Diane Tillman, left, with Susan Kasch, her kidney donor, at Jennings Memorial Park on Wednesday, in Marysville. (Olivia Vanni / The Herald)

Diane Tillman, left, with Susan Kasch, her kidney donor, at Jennings Memorial Park on Wednesday, in Marysville. (Olivia Vanni / The Herald)

‘Life-changing’ gift brought 2 Marysville school coworkers together

Susan Kasch donated her kidney to Diane Tillman in 2019. The women share their story to inspire more live kidney donors.

MARSYVILLE — Diane Tillman went plum-picking on Wednesday — something she probably couldn’t have done without the “gift” she received from her coworker Susan Kasch three years ago.

Kasch, 59, donated a kidney to Tillman in 2019. At the time, the two Marysville School District employees hardly knew each other. Now, they meet at least once a year to celebrate the anniversary of a surgery that they say changed both their lives.

“She was just a distant coworker,” Tillman said. “We’re really close now.”

They say their story is a “miracle” from God. And they speak readily about the experience, in the hope that their story will inspire more people to donate kidneys.

“It wasn’t a fun surgery, but it was just such a small portion of my life,” Kasch said. “Why wouldn’t more people be willing to sacrifice a small portion of their life for something that is so life-changing?”

Tillman, 61, estimates her transplant saved her at least $72,000 per year that would have otherwise gone to dialysis. It also extended her life.

According to the University of California San Franscisco, more than 80% of transplant patients are alive five years after their surgery. That compares to 35% of dialysis patients after five years of treatment.

“It’s given me a longer life, and a better quality life,” said Tillman, whose kidney was functioning at about 19% of normal in 2019. Renal failure occurs when kidney function drops below 15%. Most renal failure patients end up on dialysis for about five to 10 years before they die, Tillman said.

Scientific studies have found patients like Tillman who receive a live donation have a better three-year survival rate than those who receive a kidney from a deceased donor.

In the past three years, Tillman has adjusted to life after a transplant. She will take immunosuppressant medications for the rest of her life. She lives with minor side effects, including an increased sensitivity to the sun.

Her daily habits have changed to accommodate those side effects, she said. For the sun sensitivity, she applies sunscreen regularly. She wears gloves and a special Coolibar sun-blocking jacket.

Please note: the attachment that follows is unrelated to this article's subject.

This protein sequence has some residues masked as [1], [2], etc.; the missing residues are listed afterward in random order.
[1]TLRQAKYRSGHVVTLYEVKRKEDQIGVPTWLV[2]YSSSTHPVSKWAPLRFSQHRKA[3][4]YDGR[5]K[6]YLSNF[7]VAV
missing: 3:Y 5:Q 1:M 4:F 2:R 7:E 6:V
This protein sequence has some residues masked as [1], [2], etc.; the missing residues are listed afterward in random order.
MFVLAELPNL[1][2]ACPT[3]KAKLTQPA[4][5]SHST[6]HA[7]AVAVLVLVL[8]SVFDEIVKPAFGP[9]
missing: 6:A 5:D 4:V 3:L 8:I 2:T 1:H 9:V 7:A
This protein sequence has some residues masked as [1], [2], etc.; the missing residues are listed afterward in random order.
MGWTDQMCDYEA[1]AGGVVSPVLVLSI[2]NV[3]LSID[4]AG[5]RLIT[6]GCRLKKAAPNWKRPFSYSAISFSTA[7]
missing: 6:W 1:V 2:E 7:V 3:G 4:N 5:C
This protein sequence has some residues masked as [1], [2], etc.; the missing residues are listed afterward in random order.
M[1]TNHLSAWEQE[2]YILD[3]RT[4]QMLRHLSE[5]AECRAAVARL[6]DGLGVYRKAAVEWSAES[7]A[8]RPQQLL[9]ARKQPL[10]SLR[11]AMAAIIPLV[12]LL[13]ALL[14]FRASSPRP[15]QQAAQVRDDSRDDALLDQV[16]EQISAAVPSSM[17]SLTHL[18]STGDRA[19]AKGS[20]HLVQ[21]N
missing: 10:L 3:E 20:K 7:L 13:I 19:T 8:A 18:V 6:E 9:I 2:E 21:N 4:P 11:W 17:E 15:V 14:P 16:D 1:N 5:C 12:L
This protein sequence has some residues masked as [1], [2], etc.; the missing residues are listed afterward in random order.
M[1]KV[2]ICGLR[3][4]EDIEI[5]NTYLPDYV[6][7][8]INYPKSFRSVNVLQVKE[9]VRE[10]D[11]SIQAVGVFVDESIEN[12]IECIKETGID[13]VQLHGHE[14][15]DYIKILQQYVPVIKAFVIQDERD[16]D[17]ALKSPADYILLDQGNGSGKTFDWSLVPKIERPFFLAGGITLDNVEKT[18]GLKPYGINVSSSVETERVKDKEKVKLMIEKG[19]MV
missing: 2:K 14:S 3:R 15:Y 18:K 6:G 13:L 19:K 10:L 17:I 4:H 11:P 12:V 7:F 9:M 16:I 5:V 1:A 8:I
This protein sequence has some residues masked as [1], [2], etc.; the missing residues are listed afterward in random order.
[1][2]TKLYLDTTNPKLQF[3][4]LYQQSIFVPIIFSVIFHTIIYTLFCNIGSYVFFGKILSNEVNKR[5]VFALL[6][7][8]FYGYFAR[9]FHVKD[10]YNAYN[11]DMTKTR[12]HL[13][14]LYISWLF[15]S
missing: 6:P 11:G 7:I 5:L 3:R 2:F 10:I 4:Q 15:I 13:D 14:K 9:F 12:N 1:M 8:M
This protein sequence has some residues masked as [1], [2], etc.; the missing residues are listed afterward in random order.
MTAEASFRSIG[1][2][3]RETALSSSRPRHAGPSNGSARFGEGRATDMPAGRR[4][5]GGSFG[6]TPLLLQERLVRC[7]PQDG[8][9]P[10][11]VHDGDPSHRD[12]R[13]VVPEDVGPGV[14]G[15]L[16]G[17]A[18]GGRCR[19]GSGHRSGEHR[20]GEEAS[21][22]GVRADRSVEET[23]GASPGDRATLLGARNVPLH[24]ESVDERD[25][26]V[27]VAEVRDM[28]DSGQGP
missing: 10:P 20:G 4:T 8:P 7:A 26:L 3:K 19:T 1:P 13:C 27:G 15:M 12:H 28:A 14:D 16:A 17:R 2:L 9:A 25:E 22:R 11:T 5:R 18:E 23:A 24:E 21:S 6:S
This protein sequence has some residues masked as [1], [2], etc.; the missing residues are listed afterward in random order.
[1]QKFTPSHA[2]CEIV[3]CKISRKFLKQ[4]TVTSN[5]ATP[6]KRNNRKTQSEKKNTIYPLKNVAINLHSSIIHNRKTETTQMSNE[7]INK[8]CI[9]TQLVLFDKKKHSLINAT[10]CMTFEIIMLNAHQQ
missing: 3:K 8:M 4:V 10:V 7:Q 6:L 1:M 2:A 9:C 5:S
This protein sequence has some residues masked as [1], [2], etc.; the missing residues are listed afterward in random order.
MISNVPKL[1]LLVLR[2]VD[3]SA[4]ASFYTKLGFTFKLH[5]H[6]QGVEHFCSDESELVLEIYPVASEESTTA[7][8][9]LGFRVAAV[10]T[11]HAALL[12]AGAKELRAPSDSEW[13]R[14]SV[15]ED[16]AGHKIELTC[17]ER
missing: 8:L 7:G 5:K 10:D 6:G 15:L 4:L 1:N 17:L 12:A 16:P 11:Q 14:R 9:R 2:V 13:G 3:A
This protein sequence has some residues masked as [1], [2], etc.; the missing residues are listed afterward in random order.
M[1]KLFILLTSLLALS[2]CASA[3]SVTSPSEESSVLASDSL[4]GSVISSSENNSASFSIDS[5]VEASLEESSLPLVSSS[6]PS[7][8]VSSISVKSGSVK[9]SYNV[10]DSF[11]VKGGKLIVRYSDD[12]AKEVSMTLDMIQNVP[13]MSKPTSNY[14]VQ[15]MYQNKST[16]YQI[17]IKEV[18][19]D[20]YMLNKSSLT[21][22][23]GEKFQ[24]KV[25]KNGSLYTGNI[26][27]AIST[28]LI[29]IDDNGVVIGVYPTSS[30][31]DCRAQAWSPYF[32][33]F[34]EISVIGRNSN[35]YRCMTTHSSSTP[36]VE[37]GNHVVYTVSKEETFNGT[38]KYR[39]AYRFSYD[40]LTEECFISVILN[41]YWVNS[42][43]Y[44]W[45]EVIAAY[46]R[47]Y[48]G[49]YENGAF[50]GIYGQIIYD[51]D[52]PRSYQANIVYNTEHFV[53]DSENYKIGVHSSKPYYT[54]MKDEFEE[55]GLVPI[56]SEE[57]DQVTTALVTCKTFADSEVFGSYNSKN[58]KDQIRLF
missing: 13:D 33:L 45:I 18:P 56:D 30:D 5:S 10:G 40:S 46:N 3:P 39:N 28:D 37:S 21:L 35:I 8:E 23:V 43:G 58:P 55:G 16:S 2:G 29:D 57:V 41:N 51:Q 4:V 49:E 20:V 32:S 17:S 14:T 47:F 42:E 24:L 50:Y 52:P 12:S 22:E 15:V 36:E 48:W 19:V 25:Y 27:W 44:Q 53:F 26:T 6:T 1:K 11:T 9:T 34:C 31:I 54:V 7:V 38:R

“I feel very weird with my gloves … but the thing is, everyone is supposed to put sunscreen on every two hours,” Tillman said. “They don’t. I never did. So it’s just being mindful and careful.”

She also is more cautious with some of her hobbies, like gardening. Exposure to mold or dust can prove fatal, she said.

“How you deal with that is to wear a mask,” Tillman said. “But still it’s scary to garden sometimes.”

With the ongoing pandemic, she takes similar precaution. She said she usually wears a mask at school, and she is fully vaccinated.

Tillman worried the side effects could outweigh the benefits of a transplant.

“I remember sitting in the parking lot at school on the phone with a doctor who was trying to talk me into getting the transplant,” she said.

Three years later, it’s clear the transplant was the right choice. She said the side effects and habit changes are minimal compared to what life would have been like without the new kidney.

“It’s been a journey after the transplant, learning to adjust to new medications and side effects,” Tillman said. “But the amazing thing is I had a transplant. That’s the miracle.”

Kasch, a paraeducator, also considers the transplant a miracle. About two weeks before Tillman started substitute teaching in the same classroom, Kasch saw a documentary about kidney transplants. She decided then she wanted to become a donor, if an opportunity arose.

Then, she met Tillman, who openly shared that she needed a new kidney.

“People don’t just volunteer their kidney,” Tillman said. “But Susan is like that. She has a big heart.”

Tillman wasn’t sure if Kasch could donate directly to her, because Tillman has relatively rare O negative blood. Transplant patients can only receive a kidney from a donor with the same blood.

But after a series of medical tests, doctors found Kasch was a match for Tillman. The surgeries took place on Aug. 21, 2019.

Tillman was back in the classroom about three months later. She said school staff noticed her skin looks better. She also has more energy.

Kasch returned to work after six months. Her job requires some heavy lifting, and doctors asked her to wait.

“Now the government will pay for your living expenses, if you’re a donor, for the time you take off work,” Tillman said.

The biggest difference Kasch noticed in her life? She drinks more water now. Water helps maintain regular kidney function, especially for donors.

Kasch knows another coworker and a niece who donated kidneys after she did, in part inspired by her actions. Both approached Kasch to learn what to expect.

Kasch doesn’t take full credit for helping Tillman, though. She said most of the credit goes to God, who “pressed on her heart.”

“He made my body strong,” she said. “He brought us together. He put it on my heart before I knew where the need was.”

Tillman plans to join an outreach program to drum up even more live donors once she retires. Until then, she and Kasch share their story as often as they can.

Mallory Gruben is a Report for America corps member who writes about education for The Daily Herald.

Mallory Gruben: 425-339-3035; mallory.gruben@heraldnet.com; Twitter: @MalloryGruben.

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